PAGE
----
As his secretary you were in charge of many things

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As his secretary you were in charge of many things, but first and most you sent and received all his messages by 1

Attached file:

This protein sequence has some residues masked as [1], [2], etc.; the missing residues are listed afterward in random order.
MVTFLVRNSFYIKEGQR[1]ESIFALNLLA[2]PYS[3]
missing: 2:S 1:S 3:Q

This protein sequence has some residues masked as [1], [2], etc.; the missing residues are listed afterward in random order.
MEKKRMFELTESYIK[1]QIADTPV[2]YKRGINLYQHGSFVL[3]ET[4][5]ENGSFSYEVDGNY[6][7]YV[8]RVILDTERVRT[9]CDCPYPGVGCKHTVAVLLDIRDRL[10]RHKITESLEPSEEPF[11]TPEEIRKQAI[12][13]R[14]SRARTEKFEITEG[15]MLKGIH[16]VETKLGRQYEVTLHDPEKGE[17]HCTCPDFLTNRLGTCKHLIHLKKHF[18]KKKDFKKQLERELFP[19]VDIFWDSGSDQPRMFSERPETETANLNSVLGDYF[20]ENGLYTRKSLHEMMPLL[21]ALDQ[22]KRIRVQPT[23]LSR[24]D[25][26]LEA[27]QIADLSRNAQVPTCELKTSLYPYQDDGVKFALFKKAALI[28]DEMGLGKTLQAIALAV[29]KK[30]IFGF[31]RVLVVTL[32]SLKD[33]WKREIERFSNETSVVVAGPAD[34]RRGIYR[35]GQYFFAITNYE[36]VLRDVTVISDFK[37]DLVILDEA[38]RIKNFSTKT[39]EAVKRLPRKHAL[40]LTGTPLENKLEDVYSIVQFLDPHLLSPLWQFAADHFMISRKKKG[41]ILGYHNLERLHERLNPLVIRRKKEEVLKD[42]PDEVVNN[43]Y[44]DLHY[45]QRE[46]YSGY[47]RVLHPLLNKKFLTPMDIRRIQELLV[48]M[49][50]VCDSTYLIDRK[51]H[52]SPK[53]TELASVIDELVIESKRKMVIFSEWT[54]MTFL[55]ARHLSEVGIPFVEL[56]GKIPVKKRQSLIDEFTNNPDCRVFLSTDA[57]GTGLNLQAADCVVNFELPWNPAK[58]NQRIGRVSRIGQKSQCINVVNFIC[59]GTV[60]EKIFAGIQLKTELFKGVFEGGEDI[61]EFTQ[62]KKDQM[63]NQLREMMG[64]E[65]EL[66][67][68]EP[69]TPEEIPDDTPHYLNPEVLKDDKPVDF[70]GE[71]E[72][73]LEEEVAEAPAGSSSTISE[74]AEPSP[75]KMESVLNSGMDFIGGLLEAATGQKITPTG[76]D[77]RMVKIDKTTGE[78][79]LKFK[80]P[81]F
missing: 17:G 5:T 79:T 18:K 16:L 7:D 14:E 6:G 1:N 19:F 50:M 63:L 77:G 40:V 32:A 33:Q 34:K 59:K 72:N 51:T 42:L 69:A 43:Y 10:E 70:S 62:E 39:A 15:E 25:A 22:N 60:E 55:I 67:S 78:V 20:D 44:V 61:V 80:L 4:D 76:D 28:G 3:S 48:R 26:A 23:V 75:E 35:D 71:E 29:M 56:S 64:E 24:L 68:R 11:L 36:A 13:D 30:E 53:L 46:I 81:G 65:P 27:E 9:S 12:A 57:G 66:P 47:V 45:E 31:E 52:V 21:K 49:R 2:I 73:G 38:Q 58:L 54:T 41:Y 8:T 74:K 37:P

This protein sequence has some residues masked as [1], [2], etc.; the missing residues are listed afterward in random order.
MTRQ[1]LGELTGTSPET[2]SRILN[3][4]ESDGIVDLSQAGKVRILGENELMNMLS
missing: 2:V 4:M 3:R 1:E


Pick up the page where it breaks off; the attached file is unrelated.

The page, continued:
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telegraph. In fact, Scott sent so many messages that the two of you ended up sharing the same office to save time between messages. This arrangement not only saved time but served to be an excellent education for you. You were given a front row seat in how to run a successful business and how to handle the daily operations of the trains. One day there was a nasty train wreck that left clogged the tracks so badly that it w as causing a train back up across the nation. Unable to find Mr. Scott, you began to give orders over the telegraph in his name. In less than an hour the problem was solved. Fearing that you had gone too far, when Scott returned you explained everything. He checked on your work and seeing that everything was indeed working fine, he promoted you, making you his partner. In 1860, the Civil War broke out. You began to realize that America needed iron in order to fight and in order to make anything of value. Taking a huge risk, you resigned from Mr. Scott’s company and bought an iron company. Within three years the business was booming. You were only 33 years old. At 35 you resigned, taking two years off and traveling the world, reading and visiting the world’s museums. In London, you met an inventor named Henry Bessemer who had a new process for creating what he called steel, a combination of iron and other alloys that was lighter but stronger than standard iron. You realized that this was the next thing. You invested heavily in it and opened up a brand new steel plant in Pittsburgh. This choice would make you one of the most rich men in the history of the world. You soon became the steel king with plants all over the eastern seaboard. Carnegie Steel Corporation was the preeminent steel maker and seller in the world. The wealthier you became the more literary you became as well. You began to write books about business and life and even started a magazine for a while. In an article you wrote for your magazine you described what you referred to as the Gospel of Wealth . In the Gospel of Wealth, you argued that it was the responsibility of the wealthy to take care of and make life better for the poor and the downtrodden. You argued that those who die rich die in disgrace. You attempted to use this and other articles to pressure other wealthy corporate owners (your friends) to give generously to philanthropic causes. Even though you wrote articles like this one, “muckrakers” of the time, socially conscious journalists called you a tyrant and a robber baron. They accused you of using unfair labor practices, unfair business practices and of forgetting where you came from. You lashed back in article after article defending yourself arguing that you believed in the workers right to organize, to form unions and even to go on strike.
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